“Leopoldo Pirelli was a reserved man, full of charm, with a profound sense of duty … a work ethic… the product of an education that made him feel responsible because he had inherited a role and he had to give something back in exchange for what fate had gifted him”, states Marco Tronchetti Provera, vice-chairman and CEO of Pirelli. “He was a gentleman. He was passionate about politics, a person who sought out the good of the Country among the most humble classes and among the most privileged ones”, recalls Michele Salvati, economist and political science expert. “He was an entrepreneur who had a lot of respect for his peers, whether institutional, political or within the trade unions”, according to Sergio Cofferati, former leader of the Cgil. “Protestant in culture, of great moral intransigence”, in the summary of Piero Bassetti, a leading figure in Milanese politics and entrepreneurship.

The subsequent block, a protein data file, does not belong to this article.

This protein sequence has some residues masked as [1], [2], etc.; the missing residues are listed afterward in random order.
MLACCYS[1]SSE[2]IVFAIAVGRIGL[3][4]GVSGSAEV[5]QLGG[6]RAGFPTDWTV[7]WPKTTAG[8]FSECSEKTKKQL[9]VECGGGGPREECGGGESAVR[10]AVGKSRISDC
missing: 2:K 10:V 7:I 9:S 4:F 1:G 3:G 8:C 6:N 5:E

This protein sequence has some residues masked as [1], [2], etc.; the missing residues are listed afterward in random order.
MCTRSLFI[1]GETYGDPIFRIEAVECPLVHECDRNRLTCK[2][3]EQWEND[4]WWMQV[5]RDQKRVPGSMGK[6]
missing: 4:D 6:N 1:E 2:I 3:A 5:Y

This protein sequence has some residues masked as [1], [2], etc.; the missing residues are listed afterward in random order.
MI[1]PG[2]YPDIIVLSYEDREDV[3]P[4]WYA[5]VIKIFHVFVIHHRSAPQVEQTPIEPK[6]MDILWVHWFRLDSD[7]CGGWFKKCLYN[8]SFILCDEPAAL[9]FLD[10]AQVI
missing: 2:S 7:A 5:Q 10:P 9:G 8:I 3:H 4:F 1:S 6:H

These are four opinions which are presented in the documentary entitled “Leopoldo Pirelli – Impegno industriale e cultura civile” (Leopoldo Pirelli – Industrial engagement and civil culture) produced by the Pirelli Foundation and created by 3D Produzioni for Memomi, which was broadcast on Monday 30th January on Sky Arte HD, on the occasion of the tenth anniversary of the death of one of the leading Italian entrepreneurs. Memoirs, documents (the majority of which were taken from the Pirelli Historic Archive), testimonies and interviews: among others, in addition to those mentioned above, Rosellina Archinto, Alberto Pirelli, Alberto Brambilla, Gianni Cervetti, Valerio Castronovo, Furio Colombo, Vittorio Gregotti, Claudia Ferrario, etc. All of whom are tied together by an awareness: in Leopoldo Pirelli they can find the original combination of entrepreneurial responsibility and human attention to people. Economics. Culture. Ethics. As emerges clearly from the documentary’s opening sentence: “I believe that the entrepreneur should not have to boast merits which are often not individual but rather collective. If I had to attribute a merit to myself, I would choose that of remaining calm and collected at the helm at times when the ship was in difficult waters, when the hull seemed to be about to capsize. Yet I was far from alone in sailing the ship away from stormy waters: while I remained at the helm, others hoisted the sails and we took to the waters again all together”. These are the words of Leopoldo Pirelli, taken from “Le dieci regole del buon imprenditore” (The ten rules for a good entrepreneur). The reader’s voice belongs to Toni Servillo. The pictures, a storm at sea which gradually settles and calms. Knowing how to sail, even in difficult times. At the helm of a multi-national enterprise. And in life.